The projections include the assumption that 60,000 of the visitors will stay overnight during the first year.  That equals an average of 164 overnight visitors every day who would not have otherwise stayed overnight if there weren’t a River Trails recreation project.  The report includes other unrealistic estimates.
It is probably impossible to calculate the economic benefit of any new attraction that is added on top of all of those that already exist in our metropolitan area.  I suppose it is expected that an economic impact study be conducted before spending $117 million on a recreational project like this.  The consultants do make proper disclaimers and disclosures in their report to notify readers of how estimates were made, and that actual results may be significantly different.
It is important that we not fool ourselves into thinking that we can accurately quantify the future economic impact of such a project.  My gut feeling is that the indirect benefits of the River Trails project might greatly exceed the costs, but that the directly measurable economic benefits will not.

Congress has the power to prohibit states from giving special incentives to specific businesses.

The Des Moines Register recently published an editorial that showed how out-of control Iowa and other states are in giving incentives to businesses to locate in their state.  To help reverse this situation, Congress should exercise its Constitutional power to “…regulate commerce… among the several states…” and should limit states’ ability to bribe companies to locate in their state.  States should be prohibited from giving custom incentives to specific businesses to locate in their state.  They should only be allowed to use schemes that provide uniform incentives to all companies that locate their business or otherwise create new jobs in that state.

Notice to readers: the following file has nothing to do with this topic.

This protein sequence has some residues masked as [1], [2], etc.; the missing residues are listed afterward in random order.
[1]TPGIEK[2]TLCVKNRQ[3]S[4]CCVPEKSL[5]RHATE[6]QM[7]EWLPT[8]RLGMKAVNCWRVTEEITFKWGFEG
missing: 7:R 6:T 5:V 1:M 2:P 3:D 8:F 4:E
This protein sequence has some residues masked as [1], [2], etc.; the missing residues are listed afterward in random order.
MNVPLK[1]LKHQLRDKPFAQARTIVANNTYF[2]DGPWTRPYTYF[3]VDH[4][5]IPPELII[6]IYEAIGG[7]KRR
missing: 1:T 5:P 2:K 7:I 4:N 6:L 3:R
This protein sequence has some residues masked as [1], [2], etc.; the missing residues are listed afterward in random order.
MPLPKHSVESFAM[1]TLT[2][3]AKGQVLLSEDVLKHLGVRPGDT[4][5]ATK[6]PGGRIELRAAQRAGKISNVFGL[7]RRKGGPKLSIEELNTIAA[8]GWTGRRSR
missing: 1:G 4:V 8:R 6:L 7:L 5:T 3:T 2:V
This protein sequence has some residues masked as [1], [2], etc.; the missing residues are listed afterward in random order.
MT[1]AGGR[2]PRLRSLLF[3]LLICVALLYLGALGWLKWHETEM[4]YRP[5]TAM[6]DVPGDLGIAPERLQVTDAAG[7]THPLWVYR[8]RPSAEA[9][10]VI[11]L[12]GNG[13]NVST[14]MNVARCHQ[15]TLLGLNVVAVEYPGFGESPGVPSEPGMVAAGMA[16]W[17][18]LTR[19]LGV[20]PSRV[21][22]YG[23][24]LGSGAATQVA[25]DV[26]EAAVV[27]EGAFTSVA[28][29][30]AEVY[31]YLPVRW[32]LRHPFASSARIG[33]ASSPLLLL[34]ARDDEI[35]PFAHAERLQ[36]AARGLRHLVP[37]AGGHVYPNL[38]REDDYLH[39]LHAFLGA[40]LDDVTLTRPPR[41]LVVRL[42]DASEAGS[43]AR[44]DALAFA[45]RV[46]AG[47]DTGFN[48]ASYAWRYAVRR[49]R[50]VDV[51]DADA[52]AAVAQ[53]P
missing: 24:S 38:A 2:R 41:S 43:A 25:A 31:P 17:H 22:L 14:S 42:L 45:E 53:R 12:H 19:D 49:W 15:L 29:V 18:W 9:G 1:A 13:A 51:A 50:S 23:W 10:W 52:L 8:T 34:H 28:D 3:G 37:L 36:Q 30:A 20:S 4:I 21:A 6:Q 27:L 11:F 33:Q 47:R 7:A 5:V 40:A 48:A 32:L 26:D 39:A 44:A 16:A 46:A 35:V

Link to Register editorial:  https://www.desmoinesregister.com/story/opinion/editorials/2018/11/20/amazon-apple-corporate-iowa-workers-education-environment-bribing-business-workforce-jobs-money-tax/2061418002/

Pay gap between men and women does not need further regulation or legislation.

According to an article in the Des Moines Register, The American Association of University Women (AAUW) issued their annual report on the “pay gap” between women and men.  According to the report, women in Iowa earn about $10,000 less per year than men. This article, and the related report, are excellent examples of misuse of meaningless statistics.  (See link below.)   Comparing the median pay for all women with the median pay for all men tells us nothing about whether or not sex discrimination is taking place. A valid analysis would compare the pay of women and men who do the same work for the same employer.  The report by the AAUW did not do that.
This report tells us more about the bias of the AAUW than it does about bias in the workplace.  As you reported, Kim Churches, chief executive officer of AAUW, said, “It’s unacceptable. There is no gender differentiation when it comes to quality, skills, and talent.  It’s time to close this gap and give every woman in Iowa and across the country the salaries they deserve.”  She advocated for more regulation.